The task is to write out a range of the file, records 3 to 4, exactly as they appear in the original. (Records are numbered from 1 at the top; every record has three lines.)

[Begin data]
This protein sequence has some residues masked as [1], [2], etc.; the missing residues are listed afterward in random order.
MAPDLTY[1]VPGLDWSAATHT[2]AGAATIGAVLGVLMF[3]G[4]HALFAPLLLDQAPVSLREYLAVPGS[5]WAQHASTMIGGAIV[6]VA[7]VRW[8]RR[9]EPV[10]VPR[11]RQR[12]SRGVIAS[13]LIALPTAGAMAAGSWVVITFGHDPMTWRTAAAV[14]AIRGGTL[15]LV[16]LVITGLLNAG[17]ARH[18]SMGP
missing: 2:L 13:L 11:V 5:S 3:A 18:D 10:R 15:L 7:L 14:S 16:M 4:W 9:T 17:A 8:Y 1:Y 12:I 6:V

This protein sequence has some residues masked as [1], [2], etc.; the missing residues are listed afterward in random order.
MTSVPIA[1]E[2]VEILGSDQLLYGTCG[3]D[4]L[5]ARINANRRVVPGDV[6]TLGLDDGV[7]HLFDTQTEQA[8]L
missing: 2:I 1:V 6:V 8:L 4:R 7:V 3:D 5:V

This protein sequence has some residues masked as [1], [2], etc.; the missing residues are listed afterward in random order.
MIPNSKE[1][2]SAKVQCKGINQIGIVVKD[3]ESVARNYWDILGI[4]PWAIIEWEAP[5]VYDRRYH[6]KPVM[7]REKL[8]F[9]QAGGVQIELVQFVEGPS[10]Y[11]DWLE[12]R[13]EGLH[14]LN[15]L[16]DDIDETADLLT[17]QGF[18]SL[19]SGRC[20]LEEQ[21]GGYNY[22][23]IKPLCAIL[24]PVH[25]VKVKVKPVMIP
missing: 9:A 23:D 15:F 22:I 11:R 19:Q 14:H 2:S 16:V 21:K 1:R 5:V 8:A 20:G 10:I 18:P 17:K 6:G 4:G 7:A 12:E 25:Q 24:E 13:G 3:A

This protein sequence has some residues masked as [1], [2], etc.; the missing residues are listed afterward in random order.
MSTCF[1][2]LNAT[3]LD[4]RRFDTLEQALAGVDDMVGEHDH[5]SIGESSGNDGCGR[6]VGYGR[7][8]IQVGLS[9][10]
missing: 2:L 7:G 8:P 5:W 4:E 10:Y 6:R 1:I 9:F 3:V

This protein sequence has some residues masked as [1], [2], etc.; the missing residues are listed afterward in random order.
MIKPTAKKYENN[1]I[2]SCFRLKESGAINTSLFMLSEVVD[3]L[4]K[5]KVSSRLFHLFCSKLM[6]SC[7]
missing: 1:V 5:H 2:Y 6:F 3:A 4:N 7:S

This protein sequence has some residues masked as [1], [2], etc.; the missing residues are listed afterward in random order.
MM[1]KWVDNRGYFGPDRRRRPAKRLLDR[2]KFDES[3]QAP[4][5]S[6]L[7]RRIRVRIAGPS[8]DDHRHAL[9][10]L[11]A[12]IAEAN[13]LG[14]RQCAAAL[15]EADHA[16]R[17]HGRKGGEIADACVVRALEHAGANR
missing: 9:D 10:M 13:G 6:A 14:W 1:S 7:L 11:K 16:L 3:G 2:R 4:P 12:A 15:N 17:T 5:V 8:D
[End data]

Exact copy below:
This protein sequence has some residues masked as [1], [2], etc.; the missing residues are listed afterward in random order.
MIPNSKE[1][2]SAKVQCKGINQIGIVVKD[3]ESVARNYWDILGI[4]PWAIIEWEAP[5]VYDRRYH[6]KPVM[7]REKL[8]F[9]QAGGVQIELVQFVEGPS[10]Y[11]DWLE[12]R[13]EGLH[14]LN[15]L[16]DDIDETADLLT[17]QGF[18]SL[19]SGRC[20]LEEQ[21]GGYNY[22][23]IKPLCAIL[24]PVH[25]VKVKVKPVMIP
missing: 9:A 23:D 15:F 22:I 11:R 19:Q 14:H 2:S 16:V 21:K 1:R 5:V 8:A 20:G 10:I 18:P 17:K 6:G 4:G 7:A 12:E 25:Q 24:E 13:G 3:A

This protein sequence has some residues masked as [1], [2], etc.; the missing residues are listed afterward in random order.
MSTCF[1][2]LNAT[3]LD[4]RRFDTLEQALAGVDDMVGEHDH[5]SIGESSGNDGCGR[6]VGYGR[7][8]IQVGLS[9][10]
missing: 2:L 7:G 8:P 5:W 4:E 10:Y 6:R 1:I 9:F 3:V